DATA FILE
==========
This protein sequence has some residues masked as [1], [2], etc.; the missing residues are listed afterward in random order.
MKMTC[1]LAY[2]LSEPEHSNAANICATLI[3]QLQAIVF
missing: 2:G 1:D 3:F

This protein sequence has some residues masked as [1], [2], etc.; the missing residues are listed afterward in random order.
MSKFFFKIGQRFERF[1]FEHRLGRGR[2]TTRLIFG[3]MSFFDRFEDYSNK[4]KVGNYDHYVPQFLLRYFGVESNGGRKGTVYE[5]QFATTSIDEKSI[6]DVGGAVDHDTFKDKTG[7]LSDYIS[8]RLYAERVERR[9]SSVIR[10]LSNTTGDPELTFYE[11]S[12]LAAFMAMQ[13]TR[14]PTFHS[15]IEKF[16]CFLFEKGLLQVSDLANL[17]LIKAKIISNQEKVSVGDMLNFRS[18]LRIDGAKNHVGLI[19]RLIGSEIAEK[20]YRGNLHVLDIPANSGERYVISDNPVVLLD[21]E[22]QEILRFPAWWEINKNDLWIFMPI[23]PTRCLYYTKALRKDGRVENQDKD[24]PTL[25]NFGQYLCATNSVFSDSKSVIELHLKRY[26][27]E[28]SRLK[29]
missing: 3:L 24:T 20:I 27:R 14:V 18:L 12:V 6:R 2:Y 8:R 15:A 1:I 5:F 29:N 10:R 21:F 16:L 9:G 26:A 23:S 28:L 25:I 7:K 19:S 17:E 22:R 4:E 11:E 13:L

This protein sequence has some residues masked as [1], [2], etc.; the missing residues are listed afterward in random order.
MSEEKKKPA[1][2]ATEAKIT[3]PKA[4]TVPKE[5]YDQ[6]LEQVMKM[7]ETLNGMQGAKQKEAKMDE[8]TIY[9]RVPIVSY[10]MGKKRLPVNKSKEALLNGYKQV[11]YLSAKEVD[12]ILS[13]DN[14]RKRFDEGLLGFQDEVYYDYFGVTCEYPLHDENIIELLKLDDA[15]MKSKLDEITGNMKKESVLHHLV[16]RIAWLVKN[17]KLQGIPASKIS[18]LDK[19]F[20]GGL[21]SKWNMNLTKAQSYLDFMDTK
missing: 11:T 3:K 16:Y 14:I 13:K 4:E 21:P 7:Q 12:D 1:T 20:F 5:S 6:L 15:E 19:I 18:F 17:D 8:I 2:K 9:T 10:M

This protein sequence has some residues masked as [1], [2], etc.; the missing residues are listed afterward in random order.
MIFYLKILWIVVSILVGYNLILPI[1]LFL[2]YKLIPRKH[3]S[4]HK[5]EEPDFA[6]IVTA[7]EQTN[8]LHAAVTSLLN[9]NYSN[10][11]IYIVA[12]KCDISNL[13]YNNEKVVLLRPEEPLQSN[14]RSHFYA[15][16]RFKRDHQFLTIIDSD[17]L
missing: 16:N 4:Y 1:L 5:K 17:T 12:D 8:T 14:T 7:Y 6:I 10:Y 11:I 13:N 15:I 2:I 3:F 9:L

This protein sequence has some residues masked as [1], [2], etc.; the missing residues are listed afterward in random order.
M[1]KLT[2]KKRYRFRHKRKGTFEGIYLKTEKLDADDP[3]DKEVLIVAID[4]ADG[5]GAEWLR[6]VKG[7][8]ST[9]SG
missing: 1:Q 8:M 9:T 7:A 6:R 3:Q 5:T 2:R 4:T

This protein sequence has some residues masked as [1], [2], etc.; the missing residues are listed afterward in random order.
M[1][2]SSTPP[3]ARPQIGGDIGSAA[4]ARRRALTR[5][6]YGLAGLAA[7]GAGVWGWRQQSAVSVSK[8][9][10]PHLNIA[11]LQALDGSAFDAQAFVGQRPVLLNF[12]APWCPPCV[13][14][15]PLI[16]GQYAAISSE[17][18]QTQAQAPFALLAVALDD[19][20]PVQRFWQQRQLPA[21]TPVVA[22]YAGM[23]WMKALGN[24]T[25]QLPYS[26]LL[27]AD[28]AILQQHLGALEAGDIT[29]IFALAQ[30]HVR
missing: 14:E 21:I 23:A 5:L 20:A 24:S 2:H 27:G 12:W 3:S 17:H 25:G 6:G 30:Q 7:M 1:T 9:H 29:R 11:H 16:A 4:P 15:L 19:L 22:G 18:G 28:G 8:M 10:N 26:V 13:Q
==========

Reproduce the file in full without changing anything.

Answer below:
This protein sequence has some residues masked as [1], [2], etc.; the missing residues are listed afterward in random order.
MKMTC[1]LAY[2]LSEPEHSNAANICATLI[3]QLQAIVF
missing: 2:G 1:D 3:F

This protein sequence has some residues masked as [1], [2], etc.; the missing residues are listed afterward in random order.
MSKFFFKIGQRFERF[1]FEHRLGRGR[2]TTRLIFG[3]MSFFDRFEDYSNK[4]KVGNYDHYVPQFLLRYFGVESNGGRKGTVYE[5]QFATTSIDEKSI[6]DVGGAVDHDTFKDKTG[7]LSDYIS[8]RLYAERVERR[9]SSVIR[10]LSNTTGDPELTFYE[11]S[12]LAAFMAMQ[13]TR[14]PTFHS[15]IEKF[16]CFLFEKGLLQVSDLANL[17]LIKAKIISNQEKVSVGDMLNFRS[18]LRIDGAKNHVGLI[19]RLIGSEIAEK[20]YRGNLHVLDIPANSGERYVISDNPVVLLD[21]E[22]QEILRFPAWWEINKNDLWIFMPI[23]PTRCLYYTKALRKDGRVENQDKD[24]PTL[25]NFGQYLCATNSVFSDSKSVIELHLKRY[26][27]E[28]SRLK[29]
missing: 3:L 24:T 20:I 27:R 14:V 18:L 12:V 6:R 2:Y 8:R 15:A 1:I 5:F 29:N 10:R 21:F 16:L 9:G 26:A 23:S 28:L 25:I 7:K 19:S 17:E 22:R 4:E 11:E 13:L

This protein sequence has some residues masked as [1], [2], etc.; the missing residues are listed afterward in random order.
MSEEKKKPA[1][2]ATEAKIT[3]PKA[4]TVPKE[5]YDQ[6]LEQVMKM[7]ETLNGMQGAKQKEAKMDE[8]TIY[9]RVPIVSY[10]MGKKRLPVNKSKEALLNGYKQV[11]YLSAKEVD[12]ILS[13]DN[14]RKRFDEGLLGFQDEVYYDYFGVTCEYPLHDENIIELLKLDDA[15]MKSKLDEITGNMKKESVLHHLV[16]RIAWLVKN[17]KLQGIPASKIS[18]LDK[19]F[20]GGL[21]SKWNMNLTKAQSYLDFMDTK
missing: 11:T 3:K 16:Y 14:I 13:K 4:E 21:P 7:Q 12:D 1:T 20:F 5:S 6:L 15:E 19:I 18:F 17:D 8:I 2:K 9:T 10:M

This protein sequence has some residues masked as [1], [2], etc.; the missing residues are listed afterward in random order.
MIFYLKILWIVVSILVGYNLILPI[1]LFL[2]YKLIPRKH[3]S[4]HK[5]EEPDFA[6]IVTA[7]EQTN[8]LHAAVTSLLN[9]NYSN[10][11]IYIVA[12]KCDISNL[13]YNNEKVVLLRPEEPLQSN[14]RSHFYA[15][16]RFKRDHQFLTIIDSD[17]L
missing: 16:N 4:Y 1:L 5:K 17:T 12:D 8:T 14:T 7:Y 6:I 10:Y 11:I 13:N 15:I 2:I 3:F 9:L

This protein sequence has some residues masked as [1], [2], etc.; the missing residues are listed afterward in random order.
M[1]KLT[2]KKRYRFRHKRKGTFEGIYLKTEKLDADDP[3]DKEVLIVAID[4]ADG[5]GAEWLR[6]VKG[7][8]ST[9]SG
missing: 1:Q 8:M 9:T 7:A 6:R 3:Q 5:T 2:R 4:T

This protein sequence has some residues masked as [1], [2], etc.; the missing residues are listed afterward in random order.
M[1][2]SSTPP[3]ARPQIGGDIGSAA[4]ARRRALTR[5][6]YGLAGLAA[7]GAGVWGWRQQSAVSVSK[8][9][10]PHLNIA[11]LQALDGSAFDAQAFVGQRPVLLNF[12]APWCPPCV[13][14][15]PLI[16]GQYAAISSE[17][18]QTQAQAPFALLAVALDD[19][20]PVQRFWQQRQLPA[21]TPVVA[22]YAGM[23]WMKALGN[24]T[25]QLPYS[26]LL[27]AD[28]AILQQHLGALEAGDIT[29]IFALAQ[30]HVR
missing: 14:E 21:I 23:A 5:L 20:A 24:S 2:H 27:G 12:W 3:S 17:H 25:G 6:G 30:Q 7:M 1:T 9:H 29:R 11:H 16:A 4:P 15:L 19:L 22:G 18:G 28:G 8:M 10:N 26:V 13:Q